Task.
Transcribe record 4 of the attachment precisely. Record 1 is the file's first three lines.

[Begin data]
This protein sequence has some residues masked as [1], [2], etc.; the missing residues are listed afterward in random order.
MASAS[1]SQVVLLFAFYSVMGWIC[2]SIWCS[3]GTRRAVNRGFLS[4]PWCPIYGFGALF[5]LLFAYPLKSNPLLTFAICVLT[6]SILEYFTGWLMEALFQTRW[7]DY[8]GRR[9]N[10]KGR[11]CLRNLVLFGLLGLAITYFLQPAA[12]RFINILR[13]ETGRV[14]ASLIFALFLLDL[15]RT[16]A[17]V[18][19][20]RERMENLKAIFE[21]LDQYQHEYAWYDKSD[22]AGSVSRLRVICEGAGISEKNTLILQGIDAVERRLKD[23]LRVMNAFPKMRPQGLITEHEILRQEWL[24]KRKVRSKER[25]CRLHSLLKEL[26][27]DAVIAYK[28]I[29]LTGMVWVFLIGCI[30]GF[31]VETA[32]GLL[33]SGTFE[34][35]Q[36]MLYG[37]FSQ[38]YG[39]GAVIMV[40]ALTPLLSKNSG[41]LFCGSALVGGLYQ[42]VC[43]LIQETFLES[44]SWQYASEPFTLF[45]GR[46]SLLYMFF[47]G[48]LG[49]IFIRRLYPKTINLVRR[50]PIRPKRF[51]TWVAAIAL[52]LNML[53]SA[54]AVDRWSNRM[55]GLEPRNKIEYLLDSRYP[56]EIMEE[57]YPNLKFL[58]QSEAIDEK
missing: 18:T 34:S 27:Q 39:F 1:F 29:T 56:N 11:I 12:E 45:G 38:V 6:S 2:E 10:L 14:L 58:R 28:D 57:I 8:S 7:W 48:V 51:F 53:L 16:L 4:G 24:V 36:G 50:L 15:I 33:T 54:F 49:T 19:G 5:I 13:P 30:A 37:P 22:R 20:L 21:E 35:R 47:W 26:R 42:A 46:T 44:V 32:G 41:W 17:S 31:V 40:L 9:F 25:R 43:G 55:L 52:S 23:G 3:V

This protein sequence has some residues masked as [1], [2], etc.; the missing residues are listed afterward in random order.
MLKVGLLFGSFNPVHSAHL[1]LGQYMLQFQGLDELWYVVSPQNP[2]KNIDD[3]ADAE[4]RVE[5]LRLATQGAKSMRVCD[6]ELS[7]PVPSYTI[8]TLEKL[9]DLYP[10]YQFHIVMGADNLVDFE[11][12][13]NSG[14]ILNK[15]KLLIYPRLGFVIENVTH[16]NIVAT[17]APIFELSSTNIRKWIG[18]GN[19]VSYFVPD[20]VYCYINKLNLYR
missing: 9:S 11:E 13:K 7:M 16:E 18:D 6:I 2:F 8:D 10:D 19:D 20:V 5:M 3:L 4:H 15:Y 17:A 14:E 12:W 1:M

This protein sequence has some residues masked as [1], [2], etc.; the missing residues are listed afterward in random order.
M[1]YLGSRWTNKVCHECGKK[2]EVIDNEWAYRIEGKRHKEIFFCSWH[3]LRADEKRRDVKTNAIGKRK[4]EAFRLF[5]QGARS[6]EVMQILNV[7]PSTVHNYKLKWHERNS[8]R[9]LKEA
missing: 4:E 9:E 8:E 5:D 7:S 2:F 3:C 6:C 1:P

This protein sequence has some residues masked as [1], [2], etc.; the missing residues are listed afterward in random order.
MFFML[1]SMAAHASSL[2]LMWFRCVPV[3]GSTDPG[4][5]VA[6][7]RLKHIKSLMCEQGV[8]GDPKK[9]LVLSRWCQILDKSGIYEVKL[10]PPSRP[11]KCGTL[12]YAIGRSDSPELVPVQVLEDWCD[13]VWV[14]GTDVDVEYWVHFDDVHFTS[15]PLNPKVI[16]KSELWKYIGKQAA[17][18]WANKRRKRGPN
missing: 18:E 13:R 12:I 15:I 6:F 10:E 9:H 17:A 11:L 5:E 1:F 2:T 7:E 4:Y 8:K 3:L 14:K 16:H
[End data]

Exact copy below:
This protein sequence has some residues masked as [1], [2], etc.; the missing residues are listed afterward in random order.
MFFML[1]SMAAHASSL[2]LMWFRCVPV[3]GSTDPG[4][5]VA[6][7]RLKHIKSLMCEQGV[8]GDPKK[9]LVLSRWCQILDKSGIYEVKL[10]PPSRP[11]KCGTL[12]YAIGRSDSPELVPVQVLEDWCD[13]VWV[14]GTDVDVEYWVHFDDVHFTS[15]PLNPKVI[16]KSELWKYIGKQAA[17][18]WANKRRKRGPN
missing: 18:E 13:R 12:I 15:I 6:F 10:E 9:H 17:A 11:L 5:E 1:F 2:T 7:E 4:Y 8:K 3:L 14:K 16:H